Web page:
The Explorer is one of the most recognizable SUVs on the roads today.
Despite being a robust vehicle, it’s not uncommon for the alarm to play up.
If you’re Explorer alarm keeps going off, this article is here to help.
Table of Contents
Why Does My Ford Explorer Alarm Keep Going Off?
The most common causes of the alarm going off on a Ford Explorer is a faulty hood switch, door sensor issues or problems with the rear hatch latch. Other causes include a dying 12V battery, a faulty body control module, a low key fob battery and wiring issues.
If your Explorer alarm is going off when it shouldn’t then by process of elimination, it shouldn’t be too hard to find the root cause...
1. Hood Switch Problems
Like most vehicles the Explorer utilizes a hood latch sensor which is essentially an electrical switch.
It is designed to trigger an alarm if someone tries to force open the hood, however if it is broken or clogged with dirt this can trigger the alarm.
Dirty Hood Switch
Due to the prominent location of the hood switch, it is very prone to getting dusty, dirty and grimy – the accumulation of which is enough to cause alarm issues. Corrosion and rusting of the hood switch is also very common, which can also trigger the alarm.
Give the switch a thorough clean and make sure it is completely free of dirt and debris.
It’s also a good idea to spray a little WD40 too for some much-needed lubrication.
Faulty Hood Switch
It’s not uncommon for the hood switch to develop a fault or get damaged from the bumps of driving, from slamming the hood or from exposure to weather.
If the switch that monitors whether the hood is open or shut isn’t working then this will impact the alarm.
If you’re mechanically inclined it’s not too difficult to replace these and you can pick a new one up from autozone for just over $100.
If not have your Ford dealer take a look.
Here’s what a couple of Ford owners had to say:
“For those of us that had it previously [alarm going off at random] it was the hood alarm triggering it. There is a “plunger” like sensor under the hood that goes bad.”
“When my alarm kept going off it was the switch under the hood, passenger side, that was loose (guy at the body shop forgot to tighten it back down)”
2. Faulty Door Sensor
A faulty door latch sensor is a common cause of Ford Explorer alarms going off.
Similar to the hood latch sensor, your Explorer alarm monitors the doors to make sure no one is opening them.
It’s a good idea to give all door latches a clean and some lubrication with WD-40.
Here’s what a few Explorer owners had to say:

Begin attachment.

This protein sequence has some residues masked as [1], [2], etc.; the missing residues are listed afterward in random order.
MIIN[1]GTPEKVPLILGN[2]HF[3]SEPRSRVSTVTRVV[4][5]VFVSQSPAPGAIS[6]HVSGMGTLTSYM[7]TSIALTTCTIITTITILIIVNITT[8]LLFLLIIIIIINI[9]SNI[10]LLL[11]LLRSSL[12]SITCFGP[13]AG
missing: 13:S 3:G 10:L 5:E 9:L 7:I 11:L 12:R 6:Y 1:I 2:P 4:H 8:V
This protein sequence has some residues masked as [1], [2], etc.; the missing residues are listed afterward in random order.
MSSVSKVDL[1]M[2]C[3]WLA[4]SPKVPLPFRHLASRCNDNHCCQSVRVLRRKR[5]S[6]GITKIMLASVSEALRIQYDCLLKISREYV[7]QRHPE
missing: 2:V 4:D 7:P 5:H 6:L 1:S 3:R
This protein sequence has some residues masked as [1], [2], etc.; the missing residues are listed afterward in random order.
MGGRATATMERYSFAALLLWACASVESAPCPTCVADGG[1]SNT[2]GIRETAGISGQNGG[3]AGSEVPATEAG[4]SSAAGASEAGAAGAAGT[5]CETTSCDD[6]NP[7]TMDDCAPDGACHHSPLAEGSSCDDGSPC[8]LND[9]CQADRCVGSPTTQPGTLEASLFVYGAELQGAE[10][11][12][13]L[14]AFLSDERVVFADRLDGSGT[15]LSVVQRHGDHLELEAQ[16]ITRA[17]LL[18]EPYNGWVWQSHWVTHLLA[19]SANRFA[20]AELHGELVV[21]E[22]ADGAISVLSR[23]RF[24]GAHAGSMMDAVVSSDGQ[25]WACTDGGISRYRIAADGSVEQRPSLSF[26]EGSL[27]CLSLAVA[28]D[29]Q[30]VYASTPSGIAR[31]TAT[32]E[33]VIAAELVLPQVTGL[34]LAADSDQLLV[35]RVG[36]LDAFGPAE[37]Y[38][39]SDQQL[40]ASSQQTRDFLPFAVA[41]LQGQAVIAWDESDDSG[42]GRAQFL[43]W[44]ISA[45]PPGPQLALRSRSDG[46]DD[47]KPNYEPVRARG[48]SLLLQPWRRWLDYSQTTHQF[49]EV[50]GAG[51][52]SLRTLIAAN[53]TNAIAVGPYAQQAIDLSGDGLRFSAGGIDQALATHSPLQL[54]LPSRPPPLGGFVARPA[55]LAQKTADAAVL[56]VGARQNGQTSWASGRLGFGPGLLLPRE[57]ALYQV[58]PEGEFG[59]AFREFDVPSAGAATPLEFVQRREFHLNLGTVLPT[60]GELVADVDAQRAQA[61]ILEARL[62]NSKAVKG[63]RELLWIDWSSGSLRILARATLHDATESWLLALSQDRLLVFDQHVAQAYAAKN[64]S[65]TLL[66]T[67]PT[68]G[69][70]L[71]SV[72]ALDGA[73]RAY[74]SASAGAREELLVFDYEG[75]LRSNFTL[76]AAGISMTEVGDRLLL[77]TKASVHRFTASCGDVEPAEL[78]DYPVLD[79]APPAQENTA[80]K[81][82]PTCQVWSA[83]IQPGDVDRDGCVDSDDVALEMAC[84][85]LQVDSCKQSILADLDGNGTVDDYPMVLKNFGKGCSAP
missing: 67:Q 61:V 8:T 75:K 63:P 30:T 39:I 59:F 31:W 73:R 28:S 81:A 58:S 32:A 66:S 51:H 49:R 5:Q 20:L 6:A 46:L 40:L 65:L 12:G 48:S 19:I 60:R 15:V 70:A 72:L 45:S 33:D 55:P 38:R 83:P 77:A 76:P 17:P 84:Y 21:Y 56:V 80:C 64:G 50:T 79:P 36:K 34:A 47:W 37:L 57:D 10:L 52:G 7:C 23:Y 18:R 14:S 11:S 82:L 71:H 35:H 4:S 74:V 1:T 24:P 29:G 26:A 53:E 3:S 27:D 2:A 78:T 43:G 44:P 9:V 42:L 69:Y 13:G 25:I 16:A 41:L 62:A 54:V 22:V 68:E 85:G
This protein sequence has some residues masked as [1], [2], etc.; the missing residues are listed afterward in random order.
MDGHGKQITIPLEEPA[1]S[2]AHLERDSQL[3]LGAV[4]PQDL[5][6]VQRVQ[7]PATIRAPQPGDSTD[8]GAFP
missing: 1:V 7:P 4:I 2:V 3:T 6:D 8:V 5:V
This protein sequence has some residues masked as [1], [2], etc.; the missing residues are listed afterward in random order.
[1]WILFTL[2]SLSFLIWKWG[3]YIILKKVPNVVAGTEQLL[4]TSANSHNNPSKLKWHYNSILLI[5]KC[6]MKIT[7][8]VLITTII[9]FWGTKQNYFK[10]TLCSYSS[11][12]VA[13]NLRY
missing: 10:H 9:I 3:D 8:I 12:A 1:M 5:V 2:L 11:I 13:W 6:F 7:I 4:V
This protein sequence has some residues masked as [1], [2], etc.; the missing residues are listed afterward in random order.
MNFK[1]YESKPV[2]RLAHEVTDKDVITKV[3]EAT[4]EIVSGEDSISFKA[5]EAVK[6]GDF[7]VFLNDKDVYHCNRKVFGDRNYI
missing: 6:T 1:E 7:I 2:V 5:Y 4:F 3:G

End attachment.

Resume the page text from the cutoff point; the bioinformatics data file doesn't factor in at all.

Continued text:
“I had this issue on my F350.. took me over a year to figure it out. Door sensor was going bad and randomly for a millisecond would trigger and that’s all it took. I’d drive and hear a chime but by the time I looked down, it was gone. Finally I caught it… a quick door ajar alert. Not saying this is your issue but it is a good possibility”
“It seems the door switch replacement was successful. Haven’t had the door ajar light come on, nor has the alarm randomly gone off since replacing the switch on Wednesday.”
“After 2 months of not sleeping because of the alarm going off, as a last ditch effort I went to the dealer and they found that one of the door ajar sensors had shorted. This is why the alarm would go off at night, the dome lights would come on and off while driving, and the doors would unlock and lock because the computer thinks the door has come ajar when nothing at all has happened in reality. The best $260 I’ve ever spent.”
If you suspect the door sensor is faulty and your car is still under warranty we recommend taking it to the dealer and having them replace it for free.
3. Rear Hatch Latch
Similar to the door sensors and hood switch, the rear hatch latch can also be a common culprit when it comes to alarms going off at random.
Here’s what happened to one owner when they took their Explorer to their dealership:
“I was able to convince the dealer to look at it yesterday. They were able to query the computer to see that the alarms were triggered by the rear hatch (which I rarely open, but actually realize now that the alarms stopped after I opened and closed it). They offered to replace the latch, but I declined for now since it isn’t doing it. If it acts up again, replacing the latch will be the next step.”
4. Dying 12V Battery
A dying 12V battery or a battery with low voltage can cause a slew of problems, including activating the alarm of your Explorer. This should really be the first thing you check as it’s a very common cause and it’s easy enough to check and fix.
Most 12V car batteries last about 3-4 years so it might be time for a new one.
It’s always worth cleaning the terminals first though and making sure the connections are tight and free from dirt, gunk and debris.
Tip: Clean the terminals using a toothbrush dipped in baking soda and water mixture
Failing that, the next step is to check the battery, you can do this with a multimeter.
Here’s what one Explorer owner had to say:
“Try another battery for a week and see if it doesn’t straighten out. The battery voltage needs to be well over 12.6 v to hold the relays open.